A piece of history contiguous with Ypsilanti will be preserved for future generations because a remnant of the industrialized war effort from the World War II-era has been saved from destruction.
After raising more than $5 million, the Yankee Air Museum will relocate into the old Willow Run bomber plant and the move is scheduled to take place in the summer of 2017. Although the fundraising has fully saved a large portion of the bomber plant, the overall goal has not been met.
“The money raised so far purchased the real estate and will enclose and make the building fundamentally ready to accept artifacts,” YAM public relations board member Dave Callanan said. “We need to raise an estimated $10 million more to develop designs, build and implement the fixtures of a modern museum.”
The largest contributors were the people of the State of Michigan through a $1.5 million appropriation which was sponsored by State Sen. Patrick Colbeck.
During the height of WWII, one B-24 “Liberator” heavy bomber was fully assembled at Willow Run every 59 minutes and 8,654 heavy bombers were produced at the plant by Ford during the war. Today there are only two flyable B-24s from the war, although computer recreated “Liberators” were featured in the recent film “Unbroken” directed by Angelina Jolie.
“There’s something about the big, old lumbering B-24 that I found reassuring,” George McGovern said in the book “The Wild Blue” by Stephen E. Ambrose. McGovern flew a B-24 named Dakota’s Queen during WWII and was awarded the Distinguished Flying Cross for “high degree of courage and piloting skill.” He and many others mentioned pilots seemed to need “superhuman” strength to fly the plane. “I’ve seen pilots at the end of the mission that were so exhausted they literally had to be lifted out of the pilot’s seat by their crew. They couldn’t get up.”
The Willow Run wartime manufacturing plant employed 42,000 workers and more than a third of the labor force were women. The iconic image of “Rosie the Riveter” originated at the Willow Run bomber factory and the wartime manufacturing effort was seen as a pivotal moment for women’s entrance into the American workforce.
Steven Ramold has been teaching history at Eastern Michigan University since 2005 and won the Collins Distinguished Faculty Award for teaching last year. He said U.S. manufacturing of equipment and weapons was very influential to the war’s outcome.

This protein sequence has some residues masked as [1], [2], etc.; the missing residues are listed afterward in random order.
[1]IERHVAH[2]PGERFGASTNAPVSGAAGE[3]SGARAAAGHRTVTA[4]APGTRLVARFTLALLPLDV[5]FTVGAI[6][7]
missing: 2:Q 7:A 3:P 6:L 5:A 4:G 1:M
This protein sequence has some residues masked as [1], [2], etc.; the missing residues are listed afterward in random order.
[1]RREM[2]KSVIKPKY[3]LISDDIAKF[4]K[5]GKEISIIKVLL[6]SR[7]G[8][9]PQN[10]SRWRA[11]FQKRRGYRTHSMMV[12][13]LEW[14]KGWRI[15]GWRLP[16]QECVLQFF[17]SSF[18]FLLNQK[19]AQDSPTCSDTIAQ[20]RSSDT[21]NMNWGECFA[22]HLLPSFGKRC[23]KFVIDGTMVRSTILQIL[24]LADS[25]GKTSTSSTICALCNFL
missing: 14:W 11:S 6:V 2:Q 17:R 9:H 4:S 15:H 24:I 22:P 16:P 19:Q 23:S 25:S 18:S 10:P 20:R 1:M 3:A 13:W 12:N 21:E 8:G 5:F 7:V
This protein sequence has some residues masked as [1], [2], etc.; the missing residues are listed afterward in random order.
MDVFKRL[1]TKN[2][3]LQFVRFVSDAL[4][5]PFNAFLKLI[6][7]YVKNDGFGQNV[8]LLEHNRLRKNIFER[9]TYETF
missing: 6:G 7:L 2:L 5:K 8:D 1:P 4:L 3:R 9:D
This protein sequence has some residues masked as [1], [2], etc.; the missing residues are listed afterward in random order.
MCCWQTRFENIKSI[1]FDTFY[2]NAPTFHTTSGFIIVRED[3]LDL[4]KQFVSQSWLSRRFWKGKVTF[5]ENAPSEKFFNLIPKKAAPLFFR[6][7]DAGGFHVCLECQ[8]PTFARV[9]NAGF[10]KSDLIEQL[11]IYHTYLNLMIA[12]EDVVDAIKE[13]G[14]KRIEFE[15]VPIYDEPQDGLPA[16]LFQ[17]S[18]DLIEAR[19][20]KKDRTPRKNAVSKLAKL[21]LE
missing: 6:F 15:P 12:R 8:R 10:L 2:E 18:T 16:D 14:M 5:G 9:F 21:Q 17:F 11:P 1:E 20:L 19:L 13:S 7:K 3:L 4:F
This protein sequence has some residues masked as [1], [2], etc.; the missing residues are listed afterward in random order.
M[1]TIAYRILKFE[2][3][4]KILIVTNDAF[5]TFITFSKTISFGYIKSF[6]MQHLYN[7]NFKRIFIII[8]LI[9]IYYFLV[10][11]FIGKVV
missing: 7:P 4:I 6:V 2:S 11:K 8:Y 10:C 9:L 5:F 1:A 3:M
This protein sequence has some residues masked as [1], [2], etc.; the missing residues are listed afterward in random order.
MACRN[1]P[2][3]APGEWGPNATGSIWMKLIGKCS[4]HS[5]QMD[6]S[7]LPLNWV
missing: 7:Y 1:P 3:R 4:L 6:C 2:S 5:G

“The industrialized war effort allowed the Allies to win while minimizing Allied casualties,” he said. “While the Axis powers tended to emphasize manpower in combat, the Allies tended to emphasize machines and firepower.” Civilians often had their lives and surroundings change as well during this time in history, Ramold said.
“War production changed the home front considerably, especially Ypsilanti after the arrival of Willow Run,” Ramold said. “War industries caused major shifts in population as rural residents moved to urban areas to work, it caused major regional shifts in population and it caused major redistribution of the population by race as well.” He said these moves did not always have a positive social impact.
“Mass population movement exacerbated wartime shortages of housing, medical care, transportation and public services,” Ramold said. “The evolving racial mix of populations also triggered a number of race riots around the country during the war.”
The YAM offers paid rides to the public on four historic airplanes including a B-17G Flying Fortress heavy bomber and a B-25 Mitchell medium bomber. The flight hangar will be conveniently close to the new museum’s location, which will make paid tours more easily accessible, Callanan said. He also mentioned other perks.
“The biggest advantage of the new location is the fact this is where the history was made,” Callanan said. “This community, the greater Ypsilanti Township area, is where the tens of thousands of people came each day to work, literally waging the war on the home front to produce the tools for liberty.”
The title of the museum will also be revamped with the new move. When the YAM relocates, the name will become the National Museum of Aviation and Technology at Historic Willow Run.